Example Health Essay: Discuss the term occupation in occupational therapy

Example Health Essay: Discuss the term occupation in occupational therapy
The American Occupational Therapy Association (AOTA) describes occupational therapy as skilled treatment that helps individuals achieve independence in all facets of their lives. (AOTA, 2005) One of the most important tenets of occupational theory is that there is a occupation is central in achieving health and well-being. (Wilcock, 1993; CAOT, 1997) This paper will help to define the term occupation in occupational therapy, discuss the different forms and functions of occupation, and briefly describe the profession of occupational therapy.
As a discipline, occupational therapy was first seen in the early 20th century when it used participation in daily occupations to restore the health and function of soldiers injured in World War I and persons with mental illness. (Driver, 1998) The term occupational therapy came from the observation that occupation, health, and well-being are intrinsically bound. (Atwood, 1907; Barton, 1915)

Christiansen and Baum have described occupations as goal-directed pursuits that typically extend over time, have meaning to the performer, and involve multiple tasks. (Christiansen, 1997) The concept of occupational performance forms the basis for occupational therapy models. Occupational performance encompasses tasks, roles and activities; as such, it connects the person to the environment. (Reed, 1999)

One such model, the PEOP model, has four major components. (Christiansen, 2005) These four elements include what people need or want to do in their lives (occupations); performance, or the actual act of doing; the person, which includes physiological, neurobehavioral, cognitive, psychological, and spiritual factors; and the person's environment, or the place where the occupations take place. All of these factors influence occupational success.

Central to the PEOP model is the concept of human agency, which states that people are naturally motivated to explore their world and demonstrate mastery within it. Individuals are said to be competent if they have the ability or skills to do what they must in order to meet their personal needs. Doing this requires the effective use of personal, social, and material resources in the environment. Individuals who possess both emotional maturity and problem-solving skills are able to identify and achieve goals that lead to life satisfaction.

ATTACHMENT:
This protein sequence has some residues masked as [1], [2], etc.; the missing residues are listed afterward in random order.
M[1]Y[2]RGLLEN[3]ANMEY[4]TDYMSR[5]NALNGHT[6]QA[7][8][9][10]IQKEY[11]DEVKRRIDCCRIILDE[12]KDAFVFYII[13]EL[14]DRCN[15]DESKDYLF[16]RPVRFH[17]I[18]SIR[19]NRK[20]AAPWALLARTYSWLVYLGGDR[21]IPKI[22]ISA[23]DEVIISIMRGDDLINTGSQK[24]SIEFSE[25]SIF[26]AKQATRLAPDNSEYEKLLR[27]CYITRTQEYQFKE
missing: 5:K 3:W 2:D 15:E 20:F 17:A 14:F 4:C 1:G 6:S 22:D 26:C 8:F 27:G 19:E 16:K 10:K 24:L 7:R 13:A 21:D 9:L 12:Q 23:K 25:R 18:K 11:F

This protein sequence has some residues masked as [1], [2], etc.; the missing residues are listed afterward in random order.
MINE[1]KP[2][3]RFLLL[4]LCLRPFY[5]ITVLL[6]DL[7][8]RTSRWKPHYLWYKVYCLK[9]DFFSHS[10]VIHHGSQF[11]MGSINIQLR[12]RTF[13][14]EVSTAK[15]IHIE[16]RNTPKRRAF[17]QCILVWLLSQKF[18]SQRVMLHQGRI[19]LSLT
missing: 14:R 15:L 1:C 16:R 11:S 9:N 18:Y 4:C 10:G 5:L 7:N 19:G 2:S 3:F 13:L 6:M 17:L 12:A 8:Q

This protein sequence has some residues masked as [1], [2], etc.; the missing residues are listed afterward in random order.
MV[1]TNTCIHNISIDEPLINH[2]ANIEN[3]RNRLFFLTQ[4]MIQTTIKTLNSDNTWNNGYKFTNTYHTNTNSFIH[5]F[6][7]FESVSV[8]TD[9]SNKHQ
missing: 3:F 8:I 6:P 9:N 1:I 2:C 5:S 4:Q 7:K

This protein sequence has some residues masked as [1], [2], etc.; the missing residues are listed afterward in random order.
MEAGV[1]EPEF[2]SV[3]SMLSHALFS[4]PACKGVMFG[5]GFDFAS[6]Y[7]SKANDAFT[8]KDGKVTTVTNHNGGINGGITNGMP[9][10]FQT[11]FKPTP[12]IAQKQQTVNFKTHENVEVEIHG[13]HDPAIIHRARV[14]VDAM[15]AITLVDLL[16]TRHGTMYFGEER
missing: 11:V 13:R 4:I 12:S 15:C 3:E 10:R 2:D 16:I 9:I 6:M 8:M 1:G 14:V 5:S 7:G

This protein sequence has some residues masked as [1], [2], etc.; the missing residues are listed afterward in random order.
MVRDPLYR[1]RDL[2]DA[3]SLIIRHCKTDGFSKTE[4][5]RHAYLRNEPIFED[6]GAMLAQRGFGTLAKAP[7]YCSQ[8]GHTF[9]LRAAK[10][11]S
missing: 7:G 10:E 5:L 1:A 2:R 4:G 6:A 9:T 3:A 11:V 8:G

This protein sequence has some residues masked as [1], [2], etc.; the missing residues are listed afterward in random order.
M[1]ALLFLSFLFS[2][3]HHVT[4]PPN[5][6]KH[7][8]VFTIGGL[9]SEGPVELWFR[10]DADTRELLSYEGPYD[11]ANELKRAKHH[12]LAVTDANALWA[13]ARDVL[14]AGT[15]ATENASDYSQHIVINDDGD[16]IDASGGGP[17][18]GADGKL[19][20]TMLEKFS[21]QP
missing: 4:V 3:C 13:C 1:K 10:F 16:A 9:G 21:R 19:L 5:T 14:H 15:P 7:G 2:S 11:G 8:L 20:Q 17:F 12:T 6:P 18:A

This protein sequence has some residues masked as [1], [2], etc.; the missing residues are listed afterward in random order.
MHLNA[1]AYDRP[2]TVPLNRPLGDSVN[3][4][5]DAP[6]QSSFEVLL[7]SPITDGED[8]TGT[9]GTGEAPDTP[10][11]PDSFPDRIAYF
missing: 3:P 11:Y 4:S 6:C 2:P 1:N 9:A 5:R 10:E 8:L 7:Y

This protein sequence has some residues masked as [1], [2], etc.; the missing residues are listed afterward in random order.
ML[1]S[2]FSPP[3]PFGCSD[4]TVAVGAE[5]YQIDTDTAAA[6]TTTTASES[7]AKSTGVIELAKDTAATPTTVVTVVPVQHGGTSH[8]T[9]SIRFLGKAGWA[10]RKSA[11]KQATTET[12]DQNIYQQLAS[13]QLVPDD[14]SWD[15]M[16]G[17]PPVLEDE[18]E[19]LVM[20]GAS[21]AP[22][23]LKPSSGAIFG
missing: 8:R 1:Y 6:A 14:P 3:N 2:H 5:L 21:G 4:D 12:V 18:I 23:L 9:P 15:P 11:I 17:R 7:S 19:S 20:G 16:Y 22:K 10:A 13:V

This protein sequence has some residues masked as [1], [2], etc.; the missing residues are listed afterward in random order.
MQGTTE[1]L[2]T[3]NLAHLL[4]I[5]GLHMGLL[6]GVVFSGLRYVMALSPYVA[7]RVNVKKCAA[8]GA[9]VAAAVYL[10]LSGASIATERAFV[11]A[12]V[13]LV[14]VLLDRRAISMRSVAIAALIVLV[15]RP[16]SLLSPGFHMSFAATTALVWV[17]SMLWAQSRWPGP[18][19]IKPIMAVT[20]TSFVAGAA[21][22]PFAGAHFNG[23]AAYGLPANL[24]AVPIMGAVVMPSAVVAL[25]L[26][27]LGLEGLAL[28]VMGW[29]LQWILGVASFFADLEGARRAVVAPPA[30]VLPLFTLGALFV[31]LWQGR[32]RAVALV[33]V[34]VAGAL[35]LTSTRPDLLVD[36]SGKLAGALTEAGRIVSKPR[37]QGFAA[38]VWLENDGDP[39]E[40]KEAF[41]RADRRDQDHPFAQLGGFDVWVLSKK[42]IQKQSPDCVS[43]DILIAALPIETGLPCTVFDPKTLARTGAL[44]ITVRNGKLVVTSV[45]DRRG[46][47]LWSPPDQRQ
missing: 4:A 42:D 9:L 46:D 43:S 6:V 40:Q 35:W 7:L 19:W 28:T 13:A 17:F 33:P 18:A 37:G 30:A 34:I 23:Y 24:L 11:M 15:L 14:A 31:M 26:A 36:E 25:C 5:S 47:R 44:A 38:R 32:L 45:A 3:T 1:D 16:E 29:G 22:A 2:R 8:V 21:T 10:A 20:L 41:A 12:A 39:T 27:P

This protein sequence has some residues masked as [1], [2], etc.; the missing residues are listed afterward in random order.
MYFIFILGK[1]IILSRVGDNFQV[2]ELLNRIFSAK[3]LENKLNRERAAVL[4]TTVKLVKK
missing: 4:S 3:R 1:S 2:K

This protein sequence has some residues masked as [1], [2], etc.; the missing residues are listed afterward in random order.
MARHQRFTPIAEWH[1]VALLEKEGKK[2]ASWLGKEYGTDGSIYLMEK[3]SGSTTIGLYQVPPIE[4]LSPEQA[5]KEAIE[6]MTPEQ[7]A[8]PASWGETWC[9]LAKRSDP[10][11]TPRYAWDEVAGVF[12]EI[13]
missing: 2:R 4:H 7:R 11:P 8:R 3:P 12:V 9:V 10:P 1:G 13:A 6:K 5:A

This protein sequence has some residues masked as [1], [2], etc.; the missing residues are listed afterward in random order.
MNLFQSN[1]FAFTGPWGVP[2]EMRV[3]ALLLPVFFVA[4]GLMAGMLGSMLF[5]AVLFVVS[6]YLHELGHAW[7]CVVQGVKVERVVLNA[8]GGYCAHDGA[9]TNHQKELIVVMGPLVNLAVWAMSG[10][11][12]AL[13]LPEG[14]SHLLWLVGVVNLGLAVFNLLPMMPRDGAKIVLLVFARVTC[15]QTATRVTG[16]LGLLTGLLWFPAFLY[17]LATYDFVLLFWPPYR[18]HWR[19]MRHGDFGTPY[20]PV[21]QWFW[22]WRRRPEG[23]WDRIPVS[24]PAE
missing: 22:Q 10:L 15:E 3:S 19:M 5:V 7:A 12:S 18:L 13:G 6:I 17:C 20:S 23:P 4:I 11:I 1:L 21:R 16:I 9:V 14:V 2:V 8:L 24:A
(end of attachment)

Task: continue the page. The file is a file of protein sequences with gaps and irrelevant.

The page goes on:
Another belief that is central to this model is that people feel good about themselves when they experience success. Through their daily occupations, people develop their identities. Fulfillment comes when people establish goals that have personal meaning and are able to fulfill them. Over time, this process gives people a sense of who they are and what their place is in the world. Nelson defined occupation as the relationship between occupational form and occupational performance. The role of the occupational therapist is to create occupational forms "objective circumstances with physical and sociocultural dimensions--that elicit or guide a person's occupational performance" what they do or how they behave. When the person becomes engaged in the occupational form, they are successful in the occupational performance. (Nelson, 1996)

Turner et al. describes concepts that arise when occupational therapists use the term occupation. Occupations are the fabrics of doings of people's lives; they are driven by people's needs, aspirations, and environments; they relate to the purposeful use of time as defined by the individual; and they are the means through which people control the balance of their lives. (Turner, 2002)

Occupation is considered therapeutic when it results in a positive change in a person's sensorimotor, cognitive, or psychosocial abilities. Occupational performance can have an impact on a number of occupational forms such as how a person makes his or her bed or how he or she prepares a meal.

Plants in a nursing or convalescent home lobby are an example of an occupational form. They can represent an opportunity for a patient who is recovering from a hip fracture, for example, to become mobile enough to reach the hallway and perform the necessary activities such as watering and tending to the plants. One problem that occupational therapists often face is that they do not have access to real home-based and community-based settings. Therefore, they must rely on simulations of everyday settings, such as the patient's hospital room or the OT kitchen. An occupational therapist may use 1-pound weights as substitutes for household items, and ask patients to place them on shelves and reorganize the kitchen cabinets. However, these simulations will only be effective if the patient finds meaning in them.

Actions that comprise occupational performance are referred to as skills., observable, goal-directed actions that a person is performing. (Kielhofner, 1992) Three types of skills have been described: motor skills, process skills, and communication and interaction skills. Actions such as bending one's body or listing, manipulating, or transporting objects are considered motor skills. Process skills refer to actions like choosing and organizing objects in space as well as initiating and terminating steps in a performance. Gesturing, speaking, engaging in physical contact and collaborating with others are examples of communication and interaction skills.

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